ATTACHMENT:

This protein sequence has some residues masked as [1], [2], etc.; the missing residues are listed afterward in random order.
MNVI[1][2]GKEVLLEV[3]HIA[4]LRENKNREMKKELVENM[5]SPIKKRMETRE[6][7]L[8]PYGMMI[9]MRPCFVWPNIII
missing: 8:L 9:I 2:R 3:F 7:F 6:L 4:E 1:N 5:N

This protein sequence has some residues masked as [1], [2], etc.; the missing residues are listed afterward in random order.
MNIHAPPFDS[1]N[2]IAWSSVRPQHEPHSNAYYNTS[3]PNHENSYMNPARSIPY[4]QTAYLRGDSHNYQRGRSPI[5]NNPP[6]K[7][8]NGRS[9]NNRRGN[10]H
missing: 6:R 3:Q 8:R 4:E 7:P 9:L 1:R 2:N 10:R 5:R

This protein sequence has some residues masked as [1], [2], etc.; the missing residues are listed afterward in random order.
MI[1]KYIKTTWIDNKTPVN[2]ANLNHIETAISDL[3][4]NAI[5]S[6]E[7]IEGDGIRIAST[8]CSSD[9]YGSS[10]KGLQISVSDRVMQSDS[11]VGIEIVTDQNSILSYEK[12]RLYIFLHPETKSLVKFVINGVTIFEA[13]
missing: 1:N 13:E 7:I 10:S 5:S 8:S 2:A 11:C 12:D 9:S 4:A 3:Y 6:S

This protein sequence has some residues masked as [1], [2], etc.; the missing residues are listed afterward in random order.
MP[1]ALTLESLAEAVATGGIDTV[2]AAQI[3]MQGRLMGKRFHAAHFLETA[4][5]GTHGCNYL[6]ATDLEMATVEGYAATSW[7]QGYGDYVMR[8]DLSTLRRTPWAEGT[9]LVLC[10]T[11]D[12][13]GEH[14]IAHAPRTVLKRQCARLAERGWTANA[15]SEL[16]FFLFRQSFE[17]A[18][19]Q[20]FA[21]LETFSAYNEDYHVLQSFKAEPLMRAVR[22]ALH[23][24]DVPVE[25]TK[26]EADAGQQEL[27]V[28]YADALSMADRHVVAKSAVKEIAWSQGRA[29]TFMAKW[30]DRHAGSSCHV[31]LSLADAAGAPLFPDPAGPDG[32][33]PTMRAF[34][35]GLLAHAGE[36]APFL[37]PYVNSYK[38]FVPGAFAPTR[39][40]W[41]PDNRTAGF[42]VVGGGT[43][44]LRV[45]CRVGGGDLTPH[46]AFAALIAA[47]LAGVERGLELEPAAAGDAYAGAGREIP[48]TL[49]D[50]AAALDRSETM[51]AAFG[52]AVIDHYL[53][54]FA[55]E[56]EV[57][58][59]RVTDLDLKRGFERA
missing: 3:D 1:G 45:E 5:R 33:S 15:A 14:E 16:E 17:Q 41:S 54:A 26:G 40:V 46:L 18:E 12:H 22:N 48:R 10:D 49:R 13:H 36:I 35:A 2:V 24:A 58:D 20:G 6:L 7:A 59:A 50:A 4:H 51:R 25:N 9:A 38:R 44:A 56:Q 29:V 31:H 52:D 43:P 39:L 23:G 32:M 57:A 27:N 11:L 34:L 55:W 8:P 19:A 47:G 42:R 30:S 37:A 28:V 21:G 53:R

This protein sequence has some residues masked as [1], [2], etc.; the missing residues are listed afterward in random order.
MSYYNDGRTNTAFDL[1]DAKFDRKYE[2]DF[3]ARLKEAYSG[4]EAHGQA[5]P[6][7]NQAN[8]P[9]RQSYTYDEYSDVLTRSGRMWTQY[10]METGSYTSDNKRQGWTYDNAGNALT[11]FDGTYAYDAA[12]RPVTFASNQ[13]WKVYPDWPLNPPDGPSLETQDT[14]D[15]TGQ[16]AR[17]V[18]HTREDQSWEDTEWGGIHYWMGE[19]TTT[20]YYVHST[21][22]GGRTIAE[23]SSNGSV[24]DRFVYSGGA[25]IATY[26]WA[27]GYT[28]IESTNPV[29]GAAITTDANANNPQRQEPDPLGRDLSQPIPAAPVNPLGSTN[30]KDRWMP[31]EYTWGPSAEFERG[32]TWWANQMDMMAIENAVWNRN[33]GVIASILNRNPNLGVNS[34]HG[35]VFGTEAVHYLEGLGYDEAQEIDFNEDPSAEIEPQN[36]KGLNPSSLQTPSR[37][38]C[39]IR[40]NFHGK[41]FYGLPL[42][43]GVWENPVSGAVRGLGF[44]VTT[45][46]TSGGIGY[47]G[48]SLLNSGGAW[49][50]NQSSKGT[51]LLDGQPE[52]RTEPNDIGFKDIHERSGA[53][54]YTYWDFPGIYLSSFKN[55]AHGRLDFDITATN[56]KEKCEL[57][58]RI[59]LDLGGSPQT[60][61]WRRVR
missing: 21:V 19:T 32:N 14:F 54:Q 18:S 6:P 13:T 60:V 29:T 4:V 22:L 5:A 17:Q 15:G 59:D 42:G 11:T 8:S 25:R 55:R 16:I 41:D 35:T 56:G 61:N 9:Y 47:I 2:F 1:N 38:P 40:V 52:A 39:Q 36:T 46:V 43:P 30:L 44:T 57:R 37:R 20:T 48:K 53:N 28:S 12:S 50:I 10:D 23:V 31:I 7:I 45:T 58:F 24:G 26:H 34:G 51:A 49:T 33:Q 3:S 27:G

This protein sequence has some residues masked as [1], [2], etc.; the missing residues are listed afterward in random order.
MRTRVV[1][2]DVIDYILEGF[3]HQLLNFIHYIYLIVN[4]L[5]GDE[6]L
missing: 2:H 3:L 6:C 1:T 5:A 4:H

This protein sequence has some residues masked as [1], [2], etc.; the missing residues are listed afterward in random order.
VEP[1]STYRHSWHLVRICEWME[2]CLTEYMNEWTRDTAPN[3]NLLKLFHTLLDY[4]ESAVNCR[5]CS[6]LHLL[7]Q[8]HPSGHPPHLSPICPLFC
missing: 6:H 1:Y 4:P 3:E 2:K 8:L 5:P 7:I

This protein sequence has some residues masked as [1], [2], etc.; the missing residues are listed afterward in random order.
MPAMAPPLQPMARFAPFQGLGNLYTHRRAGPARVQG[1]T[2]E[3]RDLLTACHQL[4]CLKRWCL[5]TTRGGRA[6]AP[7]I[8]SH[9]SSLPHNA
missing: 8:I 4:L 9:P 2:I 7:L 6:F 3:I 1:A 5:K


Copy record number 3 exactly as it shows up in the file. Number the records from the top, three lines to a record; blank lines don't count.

This protein sequence has some residues masked as [1], [2], etc.; the missing residues are listed afterward in random order.
MI[1]KYIKTTWIDNKTPVN[2]ANLNHIETAISDL[3][4]NAI[5]S[6]E[7]IEGDGIRIAST[8]CSSD[9]YGSS[10]KGLQISVSDRVMQSDS[11]VGIEIVTDQNSILSYEK[12]RLYIFLHPETKSLVKFVINGVTIFEA[13]
missing: 1:N 13:E 7:I 10:S 5:S 8:S 2:A 11:C 12:D 9:S 4:A 3:Y 6:S